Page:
Another possible solution could be to offer a “reverse” enrollment option for those nearing retirement. Under this option, some percentage of current funds and future contributions would be automatically invested in managed outcome plans geared towards protecting the accumulation that has been built while still offering the potential upside of market participation and the benefits this can provide to avoid sequence of returns risk. This is the risk to sustain a fixed standard of retirement income if the investment portfolio experiences large negative returns near retirement. And, plans could be tailored to include an auto-enroll function rather than wait on the participant to choose. Analysis Paralysis shows that when presented with a confusing option versus doing nothing at all, most will often do nothing; this behavior could jeopardize a participant’s retirement savings and future income.
Employers Can Get Onboard
One overriding solution is to provide employers with a level of fiduciary protection in providing these solutions. For example, fiduciary relief could be extended to sponsors if they offer auto-enrollment systems like the ones we find in the accumulation phase. Participants could elect for plan managers to oversee a certain percentage of their 401(k) balances via a managed outcome solution; plan sponsors may like this option, too, as it absolves them of certain fiduciary obligations.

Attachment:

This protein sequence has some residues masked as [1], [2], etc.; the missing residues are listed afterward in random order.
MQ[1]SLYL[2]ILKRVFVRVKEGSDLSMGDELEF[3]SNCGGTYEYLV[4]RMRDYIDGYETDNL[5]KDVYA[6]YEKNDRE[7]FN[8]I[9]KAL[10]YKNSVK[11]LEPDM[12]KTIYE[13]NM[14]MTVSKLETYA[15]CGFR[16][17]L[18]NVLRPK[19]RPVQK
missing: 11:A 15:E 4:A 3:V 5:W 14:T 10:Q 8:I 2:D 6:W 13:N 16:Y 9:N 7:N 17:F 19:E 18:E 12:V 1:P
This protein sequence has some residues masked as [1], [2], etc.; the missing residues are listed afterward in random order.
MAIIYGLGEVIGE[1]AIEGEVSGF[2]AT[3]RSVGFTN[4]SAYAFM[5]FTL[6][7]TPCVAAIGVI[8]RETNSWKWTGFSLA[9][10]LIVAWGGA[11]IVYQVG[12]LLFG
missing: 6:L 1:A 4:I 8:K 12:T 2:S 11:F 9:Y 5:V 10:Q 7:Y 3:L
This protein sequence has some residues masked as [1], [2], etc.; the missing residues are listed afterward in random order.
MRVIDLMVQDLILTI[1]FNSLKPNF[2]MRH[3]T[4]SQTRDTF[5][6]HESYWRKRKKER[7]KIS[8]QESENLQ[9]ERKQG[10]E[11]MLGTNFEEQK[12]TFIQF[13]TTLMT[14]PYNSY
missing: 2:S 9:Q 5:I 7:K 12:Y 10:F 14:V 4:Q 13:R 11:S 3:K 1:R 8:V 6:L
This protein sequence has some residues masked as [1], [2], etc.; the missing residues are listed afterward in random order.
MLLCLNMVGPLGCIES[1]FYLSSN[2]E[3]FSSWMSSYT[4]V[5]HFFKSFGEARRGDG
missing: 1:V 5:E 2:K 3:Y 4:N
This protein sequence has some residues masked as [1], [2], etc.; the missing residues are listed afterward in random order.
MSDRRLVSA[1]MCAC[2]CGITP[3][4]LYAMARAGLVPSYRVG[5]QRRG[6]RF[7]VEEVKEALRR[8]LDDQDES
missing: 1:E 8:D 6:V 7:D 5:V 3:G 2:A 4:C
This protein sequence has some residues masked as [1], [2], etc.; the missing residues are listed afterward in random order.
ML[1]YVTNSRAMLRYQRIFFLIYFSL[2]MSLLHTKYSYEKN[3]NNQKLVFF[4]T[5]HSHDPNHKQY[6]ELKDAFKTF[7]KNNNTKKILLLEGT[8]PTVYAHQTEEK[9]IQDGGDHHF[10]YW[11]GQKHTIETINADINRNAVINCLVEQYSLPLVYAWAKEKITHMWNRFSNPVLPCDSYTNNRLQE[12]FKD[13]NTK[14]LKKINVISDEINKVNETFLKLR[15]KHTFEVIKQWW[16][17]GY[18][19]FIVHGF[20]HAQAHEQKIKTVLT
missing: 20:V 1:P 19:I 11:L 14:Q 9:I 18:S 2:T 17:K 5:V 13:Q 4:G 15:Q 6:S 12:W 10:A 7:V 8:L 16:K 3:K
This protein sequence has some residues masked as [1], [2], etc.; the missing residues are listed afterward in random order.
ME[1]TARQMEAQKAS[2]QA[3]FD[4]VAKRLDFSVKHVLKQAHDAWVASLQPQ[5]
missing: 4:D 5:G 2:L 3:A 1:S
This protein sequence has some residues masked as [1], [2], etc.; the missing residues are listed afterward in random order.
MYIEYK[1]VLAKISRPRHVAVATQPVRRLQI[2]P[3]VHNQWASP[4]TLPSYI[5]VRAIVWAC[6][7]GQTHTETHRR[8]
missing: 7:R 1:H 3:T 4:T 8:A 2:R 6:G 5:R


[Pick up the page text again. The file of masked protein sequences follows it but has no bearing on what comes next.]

Plan sponsor protection, in addition to participant guidance, would focus on participants’ options based on their time until retirement and could help them make better choices when it comes to spending and earning during those years.
Congress Can Get Involved, Too
These solutions won’t be mandatory unless advisors, retirement plan providers, plan sponsors, record keepers, and investors demand more choices and opportunities to better manage their 401(k) funds in retirement. And what better way to enforce the solutions that are available to the majority of investors than by making it law?
Back in 1978, Congress passed the Revenue Act, which created the ability for employees to avoid being taxed on deferred compensation. Since then, Congress also passed the Pension Protection Act in 2006 to ensure that employees receive their full pension payouts.
Now, it’s time for Congress to enact rules that can assist individuals as they transition their 401(k) assets into retirement.
According to AARP, from now until 2030, an estimated 10,000 baby boomers will reach retirement age every day — that’s seven baby boomers hitting age 65 per minute. They must be prepared to make the critical transition from accumulating assets to withdrawing them. And those withdrawn funds may need to last for ten, 20, or even 30 or more years. As an advisor, many of these baby boomers will be turning to you which is why it’s important to acquaint yourself with the strategies and costs of these products, as well as upcoming legislation that could provide lift during this pivotal time.
It is also important to think about the strategies that would benefit your clients. Our industry — including investment companies, insurance companies, financial professionals, plan sponsors, and regulators — must help create more sound withdrawal strategies to match our retirement strategies. Managed outcome plans and negative enrollment options can be simple, practical ways to help participants manage withdrawals and prepare for their lives beyond retirement.